Sie sind auf Seite 1von 9

ELL Teacher Interview

Hannah Ellison
TL 333
My interviewee was a Washington State University graduate, and she was a part of the

teaching program with an English language learner endorsement like myself. Her name is Lind-

sey Degroot, and she teaches at Glenridge Elementary School in Kent, Washington. Ms.

Degroot’s email address is, and her phone number is 206-473-

9686. Ms. Degroot teaches 2nd grade currently, and has a very diverse classroom. I actually had

the opportunity to job shadow her about a year ago and it was an awesome experience. Ms.

Degroot has guided me a lot throughout my experience in the teaching program and is a big rea-

son I chose the ELL endorsement. I still talk to her to this day, about how she is doing and if she

has any experiences and stories she wants to share with me. I appreciate knowing new teachers

because it gives me the opportunity to see the process as a whole, and knowing in a few short

years, that could be me in my own classroom. When I first decided to go to Washington State

University, Ms. Degroot knew I wanted to be a teacher, so she asked me what my endorsement

was going to be. Back then, I did not even know what ELL was, and she told me all about it. Ms.

Degroot is a big facet to why I chose this endorsement. Seeing her so passionate about her cho-

sen career path, and her classes inspired me to learn more and do the same.

Throughout Ms. Degroot and my interview, I learned a lot about the amount of patience

teachers have to be able to support every single child in their classroom. Ms. Degroot decided to

teach primary because she absolutely loves the excitement students have to learn, and she enjoys

that elementary school is focused on “how to” strategies and the beginning stages. She has had

plenty of experience dealing with the issue of the school not providing her with the appropriate

tools to be able to cater to every student. Sometimes, when she wants to spend extra time with

her ELL students to explain something, or see where they are, she cannot because she has an en-

tire classroom to pay attention to as well. Ms. Degroot mentions that extra support would be
nice, so she could spend more time one on one with ELLs, to make sure they are understanding

the material and if there is anything else she can do as their teacher to improve. This is important

to her because if this is not provided, it would be easy for her to lose track of their progression or

lack there of. For example, Ms. Degroot does not have a specific seating chart in her classroom,

however she does have a seating arrangement for specific subjects like mathematics. Ms.

Degroot purposely seats her lower scored ELL’s together, because during this time, she has a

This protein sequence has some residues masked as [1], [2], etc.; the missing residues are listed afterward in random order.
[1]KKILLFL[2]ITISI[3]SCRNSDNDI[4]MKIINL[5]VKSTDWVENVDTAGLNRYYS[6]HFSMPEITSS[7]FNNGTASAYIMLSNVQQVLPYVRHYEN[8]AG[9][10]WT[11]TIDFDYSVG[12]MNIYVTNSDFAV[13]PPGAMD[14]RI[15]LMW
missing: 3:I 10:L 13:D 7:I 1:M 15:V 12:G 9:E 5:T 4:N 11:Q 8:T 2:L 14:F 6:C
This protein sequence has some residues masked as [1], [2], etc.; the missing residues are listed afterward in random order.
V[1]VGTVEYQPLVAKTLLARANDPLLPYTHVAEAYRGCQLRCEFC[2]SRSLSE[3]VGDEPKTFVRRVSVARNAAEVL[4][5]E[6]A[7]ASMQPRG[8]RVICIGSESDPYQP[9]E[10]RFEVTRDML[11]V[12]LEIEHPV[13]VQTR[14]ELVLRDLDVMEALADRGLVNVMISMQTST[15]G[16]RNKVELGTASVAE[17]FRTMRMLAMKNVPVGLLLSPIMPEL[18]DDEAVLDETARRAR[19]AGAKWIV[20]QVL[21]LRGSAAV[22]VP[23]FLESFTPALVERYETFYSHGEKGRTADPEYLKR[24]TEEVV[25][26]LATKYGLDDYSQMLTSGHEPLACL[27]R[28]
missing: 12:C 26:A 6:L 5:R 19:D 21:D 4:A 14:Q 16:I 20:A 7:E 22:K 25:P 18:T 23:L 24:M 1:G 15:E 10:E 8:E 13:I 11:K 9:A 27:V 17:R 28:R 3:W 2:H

paraeducator present to be able to support her and focus on this group for extra help. Ms.

Degroot mentioned a lot that she is very thankful for the extra help because she cannot be every-

where at once like she wishes she could be. Ms. Degroot wants her classroom to be a place

where her general education students and her ELL students can collaborate with one another and

not feel like there is any sort of divide. Ms. Degroot also believes that incorporating culture into

her everyday curriculum is so important for this to happen. By incorporating her students culture,

it makes her students all feel equal and apart of the class. When I was job shadowing her, I actu-

ally witnessed Ms. Degroot doing a great job of this. She had different groups of students create

posters of things that represent different countries around the world, and students were so excited

to share things they knew about the country they came from, or their ancestors came from. One

thing Ms. Degroot finds very frustrating teaching primary grades is standardize testing, and what

that entails for ELLs. Ms. Degroot believes that the English Language Proficiency Assessment

test is basically setting ELL students up for failure because the test is so ridiculously written. Ms.

Degroot said it makes it very hard to exit the English Language Learner program, and that it

should not be that difficult considering they need exposure and that a simple test cannot deter-

mine whether or not they are understanding the material fully. She wishes there was a way that
ELL students did not have to prove their knowledge through a test. She would prefer something

that creatively expressed their knowledge that they could have fun with.

One topic brought up in our textbook, Foundations for Teaching English Language

Learners, is that teachers need to be familiar with or know about language. I interpreted this as

us as teachers need to be aware of the types of communication in our classrooms and how it will

effect the relationships with parents and students’, and learning (Wright, (2015). Ms. Degroot

mentioned in our interview that her not being bilingual does not necessarily effect her relation-

ships or communication with her students, but actually more so with parents. Ms. Degroot men-

tioned that she has a really hard time effectively communicating with parents because she does

not speak their native language. It is times like this when she wishes she was bilingual, but she

mentioned that learning a handful of languages to effectively communicate is not a reality for

her, and not for many other people as well. Ms. Degroot struggles with how to reach out,

whether that is via email, letter, or phone call. She said that over time, she has come up with

strategies for different events such as curriculum night, conferences, and any other time when

families come into the classrooms. Ms, Degroot assured me that it comes with practice, and that

is important to remember that as a teacher, it is okay to not get everything right the first or even

second time. Ms. Degroot says making mistakes is often how she learned the most affective way

of doing certain things, and she wished she knew that going into teaching. When I asked her how

she balances her time between general education students and her ELL students, she said that she

always plans ahead. For example, lessons that are heavy with academic language are much

harder for ELL’s to learn than social language, so they need more time (Wright, (2015). Ms.